Trump’s candidacy has been fueled by anger over illegal immigration and by rhetoric that began with the opening days of his candidacy, when he said many of those coming to the United States from Mexico illegally were “rapists, . . . murderers” and criminals. Later, after the terrorist attacks in Paris and San Bernardino, Calif., Trump called for a ban on all Muslims seeking to enter the country until the federal government could put in place a more effective system for background screening.
In this latest instance, Trump vehemently denied a charge from Hillary Clinton that he had launched a racist attack against the judge. But his behavior was enough to prompt some of the most prominent members of his party to call him out.
On Friday, just one day after announcing his support for Trump, House Speaker Paul D. Ryan (R-Wis.) denounced the New York billionaire during an interview with WISN radio in Wisconsin. He said Trump’s accusations against the judge had come “completely out of left field,” adding, “It’s reasoning I don’t relate to. I completely disagree with the thinking behind that.”
Senate Majority Leader Mitch McConnell (R-Ky.) criticized Trump for an earlier attack on New Mexico Gov. Susana Martinez, a Republican, and expressed his concern that Trump’s language and behavior could permanently alienate Hispanics from the Republican Party in much the same way that 1964 Republican presidential nominee Barry Goldwater’s opposition to the Civil Rights Act of 1964 helped turn African Americans into the most loyal voting block in the Democratic coalition.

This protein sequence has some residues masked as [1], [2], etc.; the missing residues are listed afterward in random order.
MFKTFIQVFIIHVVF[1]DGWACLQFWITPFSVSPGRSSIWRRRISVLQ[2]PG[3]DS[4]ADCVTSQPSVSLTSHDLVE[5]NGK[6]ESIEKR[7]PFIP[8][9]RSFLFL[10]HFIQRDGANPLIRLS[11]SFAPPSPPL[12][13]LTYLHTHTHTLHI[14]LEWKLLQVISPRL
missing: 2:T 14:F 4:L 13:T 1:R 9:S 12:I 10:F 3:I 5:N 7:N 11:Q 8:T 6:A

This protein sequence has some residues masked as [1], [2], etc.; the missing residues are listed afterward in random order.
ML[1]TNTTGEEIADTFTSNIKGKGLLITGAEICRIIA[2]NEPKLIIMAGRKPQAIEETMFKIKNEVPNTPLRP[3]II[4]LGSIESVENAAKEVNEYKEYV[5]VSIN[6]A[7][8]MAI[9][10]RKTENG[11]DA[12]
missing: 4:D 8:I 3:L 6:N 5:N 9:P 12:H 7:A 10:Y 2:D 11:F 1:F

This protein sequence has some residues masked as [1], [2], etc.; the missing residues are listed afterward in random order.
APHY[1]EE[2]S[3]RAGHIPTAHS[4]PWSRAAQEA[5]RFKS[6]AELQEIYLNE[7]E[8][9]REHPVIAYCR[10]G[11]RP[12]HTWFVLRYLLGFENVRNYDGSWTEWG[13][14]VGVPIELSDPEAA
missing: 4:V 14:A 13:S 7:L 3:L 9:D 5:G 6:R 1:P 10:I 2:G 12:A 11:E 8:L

Gingrich issued a warning to the presumptive GOP nominee to stop freelancing and begin listening to advisers and others about how to run his general-election campaign. “If Trump doesn’t start consulting and coordinating with his allies, he will not have any,” Gingrich wrote in the email.
Bruce Buchanan, a professor of government at the University of Texas, emailed: “There is a long history of race-based unhappiness with court decisions (e.g. George Wallace’s tirades against desegregation orders). But Trump’s rhetoric amounts to a uniquely personal attack on a federal judge that signals a decidedly ‘un-presidential’ disrespect for the legal process. This cannot help his candidacy.”
John Weaver, who served as chief strategist to the unsuccessful presidential campaign of Ohio Gov. John Kasich (R), said in an email, “Trump’s unwarranted and unhinged attacks on a fine American public servant are echoes from this nation’s demagogic past. . . . There is no stopping him from being our nominee, sadly, but this type of racially charged rhetoric will ensure he is adrift and alone before he is defeated in November.”
There have been other episodes in which Trump has veered into the controversy over issues involving race. Last winter, ahead of a crucial round of Southern primary contests, he refused, in an interview on CNN, to denounce former Ku Klux Klan leader and one-time Louisiana politician David Duke or to disavow any expressions of support from Duke or white supremacist organizations.
Trump’s hesitation to speak out forcefully in that interview prompted a parade of Republican elected officials to publicly criticize him in an effort to insulate the party from any fallout. Trump defended himself, pointing to an earlier statement disavowing Duke’s support, but he could not explain satisfactorily why he had not repeated that disavowal during the CNN interview.